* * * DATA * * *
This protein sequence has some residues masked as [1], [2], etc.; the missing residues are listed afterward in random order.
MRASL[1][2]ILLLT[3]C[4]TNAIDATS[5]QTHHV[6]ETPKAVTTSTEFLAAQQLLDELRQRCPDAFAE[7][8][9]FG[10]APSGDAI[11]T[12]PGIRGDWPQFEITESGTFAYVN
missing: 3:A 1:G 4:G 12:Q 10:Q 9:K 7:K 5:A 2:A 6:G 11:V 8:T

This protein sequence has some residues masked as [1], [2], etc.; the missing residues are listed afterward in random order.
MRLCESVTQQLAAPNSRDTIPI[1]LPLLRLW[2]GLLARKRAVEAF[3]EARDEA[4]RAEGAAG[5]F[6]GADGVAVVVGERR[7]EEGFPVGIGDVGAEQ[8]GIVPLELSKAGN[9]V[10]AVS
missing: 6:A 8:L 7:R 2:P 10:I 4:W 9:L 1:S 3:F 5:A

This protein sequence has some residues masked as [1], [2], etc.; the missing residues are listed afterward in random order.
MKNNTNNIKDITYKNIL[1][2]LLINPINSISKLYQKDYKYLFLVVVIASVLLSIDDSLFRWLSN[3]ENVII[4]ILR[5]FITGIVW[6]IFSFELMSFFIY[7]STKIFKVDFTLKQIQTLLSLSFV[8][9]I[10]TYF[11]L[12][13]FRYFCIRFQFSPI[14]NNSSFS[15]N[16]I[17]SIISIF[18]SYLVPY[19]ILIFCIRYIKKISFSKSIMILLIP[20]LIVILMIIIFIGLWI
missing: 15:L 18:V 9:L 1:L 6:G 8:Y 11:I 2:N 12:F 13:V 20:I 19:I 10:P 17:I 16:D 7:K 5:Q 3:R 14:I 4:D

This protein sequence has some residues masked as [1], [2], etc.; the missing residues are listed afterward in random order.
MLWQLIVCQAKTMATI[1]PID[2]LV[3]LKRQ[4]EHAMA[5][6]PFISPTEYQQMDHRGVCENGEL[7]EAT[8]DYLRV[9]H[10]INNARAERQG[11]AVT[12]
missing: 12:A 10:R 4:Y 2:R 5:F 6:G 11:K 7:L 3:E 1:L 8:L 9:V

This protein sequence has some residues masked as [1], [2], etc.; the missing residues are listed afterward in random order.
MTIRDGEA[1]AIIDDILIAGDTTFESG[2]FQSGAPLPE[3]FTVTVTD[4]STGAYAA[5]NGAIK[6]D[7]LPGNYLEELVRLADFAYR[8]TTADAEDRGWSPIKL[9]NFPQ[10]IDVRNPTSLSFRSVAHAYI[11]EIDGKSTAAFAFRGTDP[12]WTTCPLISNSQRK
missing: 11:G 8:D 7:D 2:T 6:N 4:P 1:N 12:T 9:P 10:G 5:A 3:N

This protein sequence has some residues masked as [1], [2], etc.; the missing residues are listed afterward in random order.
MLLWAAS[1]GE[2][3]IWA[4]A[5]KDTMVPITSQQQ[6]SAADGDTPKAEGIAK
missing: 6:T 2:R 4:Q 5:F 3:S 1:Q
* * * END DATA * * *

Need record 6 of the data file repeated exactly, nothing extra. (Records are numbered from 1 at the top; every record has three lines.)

This protein sequence has some residues masked as [1], [2], etc.; the missing residues are listed afterward in random order.
MLLWAAS[1]GE[2][3]IWA[4]A[5]KDTMVPITSQQQ[6]SAADGDTPKAEGIAK
missing: 6:T 2:R 4:Q 5:F 3:S 1:Q